Evaporation of Much Needed Water
During the summer months when the weather is hot and dry, the lake evaporation rate peaks at a whopping 651 million gallons per day, which is twice the total water used by all other sources. The water evaporated is enough to supply about one million people per day. The high rate of evaporation is due to the lake's large surface area in relation to its depth and temperature. After precipitation, it is estimated that the lake loses 75 billion gallons of water per year through evaporation.
Is there any way to recover this lost water?
Renewable Energy Innovations has already begun dialog with environmental engineers and scientists. Our purpose is to look at the various proposed methods of addressing evaporation rates of the water in the Utah lake balanced with the environmental issues. The discussions have centered around obvious questions:
What if we reduce the surface area of the lake and increase its depth?
How much more water can we store and not lose to evaporation?
This is much more than an engineering exercise as we also must consider balance with the environment. Renewable Energy Innovations will spend much more time evaluating this solution due to its size and impact on Utah Lake and its ecosystem.
Dredging the Lake
There has been much speculation over the years about dredging Utah lake. Of the water and lake specialists, there is little question that dredging would be beneficial to the lake.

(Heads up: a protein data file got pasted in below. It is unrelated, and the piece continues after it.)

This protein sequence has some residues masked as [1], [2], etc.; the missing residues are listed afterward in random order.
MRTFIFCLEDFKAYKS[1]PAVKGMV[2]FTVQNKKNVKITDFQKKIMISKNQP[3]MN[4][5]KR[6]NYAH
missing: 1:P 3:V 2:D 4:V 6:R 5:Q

Renewable Energy Innovations is looking into many other environmental considerations as well as the cost/benefit analysis that would support such actions. While dredging may solve some problems, it will change the very nature of Utah lake as we know it today.
A Bridge or Causeway
Along with dredging is also the concept of constructing a bridge or causeway across the lake and linking it to a few hundred acres of recreational and residential islands. Potentially, this could generate hundreds of millions of dollars from its development.
The sediments from dredging could be used to build these islands and recreational areas, which would add depth to the lake and significantly reduce its surface area and water evaporation.
The dredging material could also be used to build a berm around the lake to create: picnic, playground and camping areas, walking, jogging, biking and horse trails, and a beautiful scenic roadway around the entire lake.
Renewable Energy Innovations believes that dredging the lake, building islands and recreational areas connected with a causeway and berms around the lake will significantly reduce the surface area and lake water evaporation. This combined effort can create an opportunity for a high-capacity reservoir.
The reservoir will help to balance the seasons, water levels and provide in times of drought. Utah and Salt Lake Counties need water in all of its many uses. Utah lake could be the means for providing that to over a million people in years to come.